Career of Evil, by Robert Galbraith

Third Cormoran Strike novel. This was published just after I finished the second one and so I had resigned myself to a long-ish wait, but put a request in at the library and the audiobook turned up about six months later.

In this one, Robin opens a package that's addressed to her at the office, to find inside a human leg. This gets them involved in trying to hunt down the murderer, who Strike thinks is one of three men from his past. But the publicity around the incident, and the time that Robin and Strike need to devote to this investigation, means that the business suffers.

The story here provides quite a bit of opportunity to find out more about the past of both Strike (personal and work life) and Robin (who, it turns out, was raped when she was at university, which has left unresolved tensions in her relationship with her fiance Matthew.

In fact though, I found this rather hard going. It was much too long (16 CDs), and could have done with being edited not just for size but for quality: there was a fair aount of inelegant writing here. In particular, there were lots of infelicities like these (maybe not direct quotes but as best I can remember):

She held her nerve..and waited for him to speak, although the silence unnerved her.
He moved through road after road of quiet houses, cursing the place for its leafy quiet
where the same word is used twice in a sentence, and just felt like a first draft that had not been proof-read.

I didn't really keep interest in the plot, whose structure felt a bit like early (and maybe late) Val McDermid, with a loony serial killer who had a chapter to himself every so often where he'd talk loony thoughts about what he thought he was doing. As in previous books, it was more interesting to find out what would happen between Robin and Strike, although there was so much waffle that this didn't really grab my attention either. Quite often I was just switching to the radio to listen to something else instead.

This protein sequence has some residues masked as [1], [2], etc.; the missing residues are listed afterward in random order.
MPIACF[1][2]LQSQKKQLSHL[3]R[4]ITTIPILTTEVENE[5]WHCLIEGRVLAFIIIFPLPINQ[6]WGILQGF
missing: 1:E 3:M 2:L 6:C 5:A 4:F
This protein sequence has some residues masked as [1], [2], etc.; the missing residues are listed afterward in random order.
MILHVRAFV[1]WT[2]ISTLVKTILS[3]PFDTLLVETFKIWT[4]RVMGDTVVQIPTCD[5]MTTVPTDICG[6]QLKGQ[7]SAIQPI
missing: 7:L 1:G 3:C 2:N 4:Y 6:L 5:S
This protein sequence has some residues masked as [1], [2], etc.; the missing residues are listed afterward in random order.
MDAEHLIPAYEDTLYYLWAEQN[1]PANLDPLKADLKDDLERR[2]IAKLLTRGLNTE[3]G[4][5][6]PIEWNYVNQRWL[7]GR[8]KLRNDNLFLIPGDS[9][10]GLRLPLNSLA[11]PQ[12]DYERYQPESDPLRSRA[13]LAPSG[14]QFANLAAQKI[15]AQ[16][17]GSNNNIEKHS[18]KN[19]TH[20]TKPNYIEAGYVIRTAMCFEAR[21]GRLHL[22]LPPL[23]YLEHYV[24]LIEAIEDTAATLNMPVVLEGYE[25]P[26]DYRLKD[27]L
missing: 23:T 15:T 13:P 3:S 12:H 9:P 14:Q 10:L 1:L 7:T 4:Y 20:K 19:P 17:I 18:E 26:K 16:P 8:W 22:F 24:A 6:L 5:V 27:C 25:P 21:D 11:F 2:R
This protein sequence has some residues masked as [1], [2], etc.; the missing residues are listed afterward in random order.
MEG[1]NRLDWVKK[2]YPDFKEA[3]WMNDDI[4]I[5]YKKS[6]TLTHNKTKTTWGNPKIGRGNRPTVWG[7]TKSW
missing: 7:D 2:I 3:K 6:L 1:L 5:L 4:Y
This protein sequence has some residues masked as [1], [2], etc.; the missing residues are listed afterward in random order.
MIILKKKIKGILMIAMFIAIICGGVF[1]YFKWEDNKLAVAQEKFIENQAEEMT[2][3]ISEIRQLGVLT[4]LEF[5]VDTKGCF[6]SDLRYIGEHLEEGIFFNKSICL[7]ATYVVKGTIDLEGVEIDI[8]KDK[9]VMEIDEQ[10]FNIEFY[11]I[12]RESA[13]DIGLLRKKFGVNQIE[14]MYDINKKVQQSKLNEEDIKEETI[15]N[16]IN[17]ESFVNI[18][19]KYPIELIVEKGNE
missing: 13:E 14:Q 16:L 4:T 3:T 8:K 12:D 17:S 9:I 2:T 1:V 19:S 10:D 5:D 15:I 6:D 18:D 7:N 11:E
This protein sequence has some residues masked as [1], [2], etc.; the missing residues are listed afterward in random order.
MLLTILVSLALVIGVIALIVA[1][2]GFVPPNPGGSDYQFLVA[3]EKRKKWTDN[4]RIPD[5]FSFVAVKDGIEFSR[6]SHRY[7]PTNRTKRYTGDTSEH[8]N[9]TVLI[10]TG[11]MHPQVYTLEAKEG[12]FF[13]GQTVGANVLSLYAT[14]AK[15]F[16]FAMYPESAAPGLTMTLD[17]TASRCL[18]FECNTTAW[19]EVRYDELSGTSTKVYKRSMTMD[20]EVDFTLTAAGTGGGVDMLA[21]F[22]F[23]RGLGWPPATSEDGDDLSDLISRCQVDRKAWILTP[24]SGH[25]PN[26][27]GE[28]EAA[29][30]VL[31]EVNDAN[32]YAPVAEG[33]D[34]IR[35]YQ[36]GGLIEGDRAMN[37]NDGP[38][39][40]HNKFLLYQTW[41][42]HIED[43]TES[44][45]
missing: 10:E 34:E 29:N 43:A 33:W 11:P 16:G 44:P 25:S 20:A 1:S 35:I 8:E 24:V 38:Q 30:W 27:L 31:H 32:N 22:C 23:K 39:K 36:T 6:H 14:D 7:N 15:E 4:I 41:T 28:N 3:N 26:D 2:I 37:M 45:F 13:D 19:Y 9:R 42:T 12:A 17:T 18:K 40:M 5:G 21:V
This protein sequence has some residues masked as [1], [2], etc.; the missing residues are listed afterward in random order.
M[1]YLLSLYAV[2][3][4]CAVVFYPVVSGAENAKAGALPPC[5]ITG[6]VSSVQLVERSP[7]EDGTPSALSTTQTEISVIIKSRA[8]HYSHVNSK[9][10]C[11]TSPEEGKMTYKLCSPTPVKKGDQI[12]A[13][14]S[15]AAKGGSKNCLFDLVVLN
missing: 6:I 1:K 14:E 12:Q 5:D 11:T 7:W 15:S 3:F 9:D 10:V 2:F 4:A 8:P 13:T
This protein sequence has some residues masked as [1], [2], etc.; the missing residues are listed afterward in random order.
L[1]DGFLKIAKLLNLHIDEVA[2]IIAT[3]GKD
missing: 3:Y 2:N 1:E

The title of the book is apparently a Blue Oyster Cult song, and every chapter (and they weren't fantastically long chapters) started with a line from a BOC song, none of which seemed relevant. At the end of the book there was 15 minutes where the narrator read out copyright acknowledgements for the quoted lyrics (I was in the car driving at the time, so left it going from some perverse curiosity to find out how long it would go on).

I suppose I'd read another one but really this was pretty poor and you couldn't help conclude that JK Rowling's being indulged here.

Completed : 19-June-2016 (audiobook)

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